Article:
Recruitment Success and the 5 Metrics to Measure It

To the uninitiated, the recruiting world looks like a supermarket: When you need something, you simply go to the right part of the store and select from your pre-packaged options.

But for those in the know, recruiting behaves more like the stock-market: it’s fast-paced and varied. You are never sure whether the skills you need will be available at the price you want. Like a stock market trader, the successful recruiter needs a balance of experience and data to land great talent.

Too often, recruitment success is gauged by time-to-fill quotas or cost-of-hire numbers. All these numbers do is tell you how quickly you hired someone at the lowest possible price. These metrics just won’t cut it in a place like Silicon Valley, where skills and expertise (quality) trumps fast and cheap.

William Tincup, one of the leading thinkers in HR, expressed the “recruitment paradox” well with this tweet:

Often we focus on what can be measured. Instead, we need to focus on what should be measured: whether we are efficiently finding the skills and expertise at the right time and for the best price.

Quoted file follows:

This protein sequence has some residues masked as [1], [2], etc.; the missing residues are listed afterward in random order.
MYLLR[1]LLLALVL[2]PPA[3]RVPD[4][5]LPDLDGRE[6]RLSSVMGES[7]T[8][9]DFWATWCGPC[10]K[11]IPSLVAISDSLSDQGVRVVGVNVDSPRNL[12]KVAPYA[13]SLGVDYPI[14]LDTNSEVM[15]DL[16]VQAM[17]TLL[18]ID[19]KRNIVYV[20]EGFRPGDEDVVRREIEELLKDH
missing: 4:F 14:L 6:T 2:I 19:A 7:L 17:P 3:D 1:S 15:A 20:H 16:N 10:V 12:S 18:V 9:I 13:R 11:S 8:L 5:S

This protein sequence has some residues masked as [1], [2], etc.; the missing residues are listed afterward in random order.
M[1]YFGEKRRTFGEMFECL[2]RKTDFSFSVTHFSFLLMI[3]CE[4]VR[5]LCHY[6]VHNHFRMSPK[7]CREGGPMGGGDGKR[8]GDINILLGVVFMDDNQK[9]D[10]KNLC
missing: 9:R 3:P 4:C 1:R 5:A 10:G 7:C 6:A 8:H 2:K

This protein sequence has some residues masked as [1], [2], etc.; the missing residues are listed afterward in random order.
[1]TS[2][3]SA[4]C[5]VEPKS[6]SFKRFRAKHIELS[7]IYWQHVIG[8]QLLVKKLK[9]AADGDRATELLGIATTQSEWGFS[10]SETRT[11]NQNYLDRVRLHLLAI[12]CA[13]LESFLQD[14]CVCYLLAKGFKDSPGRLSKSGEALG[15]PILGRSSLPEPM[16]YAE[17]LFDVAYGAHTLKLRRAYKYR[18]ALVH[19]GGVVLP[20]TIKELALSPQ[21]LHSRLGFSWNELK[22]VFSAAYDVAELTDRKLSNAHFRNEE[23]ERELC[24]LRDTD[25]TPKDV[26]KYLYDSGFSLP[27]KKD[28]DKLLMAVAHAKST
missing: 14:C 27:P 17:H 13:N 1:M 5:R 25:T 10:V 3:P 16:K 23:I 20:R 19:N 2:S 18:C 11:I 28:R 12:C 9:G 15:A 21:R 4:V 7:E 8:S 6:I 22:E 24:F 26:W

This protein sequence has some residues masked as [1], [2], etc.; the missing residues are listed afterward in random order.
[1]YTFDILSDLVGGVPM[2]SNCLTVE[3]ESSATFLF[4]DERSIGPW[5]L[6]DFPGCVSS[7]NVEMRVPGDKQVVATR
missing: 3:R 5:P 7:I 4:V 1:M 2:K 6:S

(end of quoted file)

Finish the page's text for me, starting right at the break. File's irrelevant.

Here are five indispensable metrics that will help you determine whether you are finding top quality hires who will move your business forward — In short, whether you are actually recruiting people you want to retain. I will also outline the red flags you should be acting on to refine your recruitment process.

Remember: For all these metrics there is a spectrum in terms of success. The more critical, complex or hard-to-fill the role is, the tighter the target should be:

Must-have recruitment metric #1: Qualified applicants-per-requisition

Why you need it: The qualified applicants-per-requisition metric indicates whether your sourcing practices are delivering what you want: people who can do the job effectively.

How to get it: To calculate this metric, follow these steps:

  1. Start at the end of the period you want to analyse
  2. Count all of the qualified applicants you have for the requisitions that are still open or were closed during the period
  3. Count the number of requisitions that are still open or were closed during the period
  4. Finally, divide the number of applicants by the number of requisitions to calculate your metric

You can further refine your numbers by looking independently at the requisitions that are closed and the requisitions that are still open. You can look for flags that indicate whether specific roles or geographies are seeing more or fewer qualified applicants per requisition.

Red flags to act on: If you see that your qualified applicants-per-requisition metric is declining over time, then you need to tweak your sourcing activities. For example, you may need to post job openings in new locations or revamp your referral program.

Continue Reading.

First published on Talent Culture by Ian Cook

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